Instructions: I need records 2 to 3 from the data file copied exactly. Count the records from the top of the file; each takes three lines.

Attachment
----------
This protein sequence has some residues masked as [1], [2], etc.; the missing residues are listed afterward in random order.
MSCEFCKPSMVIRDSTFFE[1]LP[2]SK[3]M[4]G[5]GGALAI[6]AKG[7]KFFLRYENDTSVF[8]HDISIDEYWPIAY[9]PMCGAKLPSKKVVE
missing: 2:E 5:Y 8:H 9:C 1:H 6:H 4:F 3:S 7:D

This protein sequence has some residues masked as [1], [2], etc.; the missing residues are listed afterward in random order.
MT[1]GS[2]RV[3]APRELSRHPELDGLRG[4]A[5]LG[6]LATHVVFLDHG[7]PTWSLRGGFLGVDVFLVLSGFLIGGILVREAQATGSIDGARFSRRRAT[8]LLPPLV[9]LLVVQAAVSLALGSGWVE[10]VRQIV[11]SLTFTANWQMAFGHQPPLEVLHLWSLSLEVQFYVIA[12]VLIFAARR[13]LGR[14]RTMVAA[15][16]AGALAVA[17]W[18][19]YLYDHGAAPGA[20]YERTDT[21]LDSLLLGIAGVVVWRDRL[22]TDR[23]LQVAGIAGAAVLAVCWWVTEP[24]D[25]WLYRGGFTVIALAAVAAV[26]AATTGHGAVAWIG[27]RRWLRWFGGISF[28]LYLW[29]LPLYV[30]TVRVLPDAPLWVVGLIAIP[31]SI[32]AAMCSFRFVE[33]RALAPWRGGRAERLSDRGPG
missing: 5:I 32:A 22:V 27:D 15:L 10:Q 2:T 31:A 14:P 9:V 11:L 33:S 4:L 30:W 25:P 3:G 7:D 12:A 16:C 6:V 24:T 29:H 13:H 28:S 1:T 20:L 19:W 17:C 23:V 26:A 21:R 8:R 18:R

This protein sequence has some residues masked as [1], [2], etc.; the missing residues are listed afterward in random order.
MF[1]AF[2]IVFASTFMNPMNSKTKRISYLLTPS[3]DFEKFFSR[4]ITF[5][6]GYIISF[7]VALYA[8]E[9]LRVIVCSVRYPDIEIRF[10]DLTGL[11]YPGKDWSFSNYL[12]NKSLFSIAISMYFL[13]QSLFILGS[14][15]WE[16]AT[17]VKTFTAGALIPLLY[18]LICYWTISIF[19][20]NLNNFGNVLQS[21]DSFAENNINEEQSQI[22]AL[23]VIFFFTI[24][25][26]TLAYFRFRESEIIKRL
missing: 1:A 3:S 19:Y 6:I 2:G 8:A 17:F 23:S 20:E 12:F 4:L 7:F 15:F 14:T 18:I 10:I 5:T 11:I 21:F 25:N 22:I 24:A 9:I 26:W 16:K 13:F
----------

This protein sequence has some residues masked as [1], [2], etc.; the missing residues are listed afterward in random order.
MT[1]GS[2]RV[3]APRELSRHPELDGLRG[4]A[5]LG[6]LATHVVFLDHG[7]PTWSLRGGFLGVDVFLVLSGFLIGGILVREAQATGSIDGARFSRRRAT[8]LLPPLV[9]LLVVQAAVSLALGSGWVE[10]VRQIV[11]SLTFTANWQMAFGHQPPLEVLHLWSLSLEVQFYVIA[12]VLIFAARR[13]LGR[14]RTMVAA[15][16]AGALAVA[17]W[18][19]YLYDHGAAPGA[20]YERTDT[21]LDSLLLGIAGVVVWRDRL[22]TDR[23]LQVAGIAGAAVLAVCWWVTEP[24]D[25]WLYRGGFTVIALAAVAAV[26]AATTGHGAVAWIG[27]RRWLRWFGGISF[28]LYLW[29]LPLYV[30]TVRVLPDAPLWVVGLIAIP[31]SI[32]AAMCSFRFVE[33]RALAPWRGGRAERLSDRGPG
missing: 5:I 32:A 22:V 27:D 15:L 10:Q 2:T 31:A 14:P 9:V 11:L 33:S 4:L 30:W 25:P 3:G 7:D 12:A 16:C 6:V 24:T 29:H 13:H 28:S 1:T 20:L 19:W 17:C 23:V 26:A 21:R 8:R 18:R

This protein sequence has some residues masked as [1], [2], etc.; the missing residues are listed afterward in random order.
MF[1]AF[2]IVFASTFMNPMNSKTKRISYLLTPS[3]DFEKFFSR[4]ITF[5][6]GYIISF[7]VALYA[8]E[9]LRVIVCSVRYPDIEIRF[10]DLTGL[11]YPGKDWSFSNYL[12]NKSLFSIAISMYFL[13]QSLFILGS[14][15]WE[16]AT[17]VKTFTAGALIPLLY[18]LICYWTISIF[19][20]NLNNFGNVLQS[21]DSFAENNINEEQSQI[22]AL[23]VIFFFTI[24][25][26]TLAYFRFRESEIIKRL
missing: 1:A 3:S 19:Y 6:I 2:G 8:A 17:F 23:S 20:E 12:F 4:L 7:F 15:F 14:T 18:I 10:I 5:T 11:I 21:F 25:N 22:I 24:A 9:I 26:W 16:K 13:F